Last time I talked about the benefits of having a well rounded group of projects on your needles. I even gave you a little ergonomic blessing that there is nearly scientific merit in doing so. I want to talk a bit more about why this is true.

Last week when I was sick I had this craving for chicken soup. Go figure. I ate it nearly everyday. But I’m here to tell you that after about the fifth day of it I didn’t care if another chicken ever swims in hot water again. I’m not interested. Now why is that? The quality of the soup hadn’t changed. It’s simply that I wanted, no needed, variety. Let’s continue the food analogy (because I’m eating lunch while I write this) and imagine a fantasy diet of only pizza. I know you’ve dreamed about how you could easily survive on pizza. It’s got all your favorite food groups. The crust group. The cheesy goodness group. A rogue veggie or two may find its way on top. It’s practically the perfect food.  But then there are those pesky carbs we hear so much about. And I’m told there’s a high fat content in pizza which isn’t so good for you. So armed with this knowledge most of us abandon the pizza diet after college or when we start to look like one. What’s this got to do with knitting? Here comes the part where I sharpen the point.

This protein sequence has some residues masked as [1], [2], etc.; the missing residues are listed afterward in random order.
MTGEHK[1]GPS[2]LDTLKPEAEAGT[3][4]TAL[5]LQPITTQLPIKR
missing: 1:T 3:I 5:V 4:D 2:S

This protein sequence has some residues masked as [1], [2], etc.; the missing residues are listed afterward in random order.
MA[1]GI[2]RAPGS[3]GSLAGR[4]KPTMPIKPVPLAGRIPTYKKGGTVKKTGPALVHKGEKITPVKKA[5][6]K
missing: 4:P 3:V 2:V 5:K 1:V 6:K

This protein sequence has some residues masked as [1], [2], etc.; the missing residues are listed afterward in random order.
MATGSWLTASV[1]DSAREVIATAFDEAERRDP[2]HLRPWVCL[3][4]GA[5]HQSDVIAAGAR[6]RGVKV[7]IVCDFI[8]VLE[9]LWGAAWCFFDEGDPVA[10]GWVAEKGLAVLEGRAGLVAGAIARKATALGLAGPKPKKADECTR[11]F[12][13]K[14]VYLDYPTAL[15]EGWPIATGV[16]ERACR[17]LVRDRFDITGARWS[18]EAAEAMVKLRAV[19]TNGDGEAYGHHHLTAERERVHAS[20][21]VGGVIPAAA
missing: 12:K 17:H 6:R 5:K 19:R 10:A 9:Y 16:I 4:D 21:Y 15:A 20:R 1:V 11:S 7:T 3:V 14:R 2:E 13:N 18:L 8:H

Like adding variety to your diet, you have the option to expose your body to a variety of knitting postures which require a certain amount of muscle energy. It can be a one-note diet, or a symphony. You only knit with size 1 needles, or you have a bunch of projects on various size needles. Please consider the position your hands and wrists in while you’re working on your knitted projects. Let’s look at some photos to help make the point.

Resting hand posture
Resting hand posture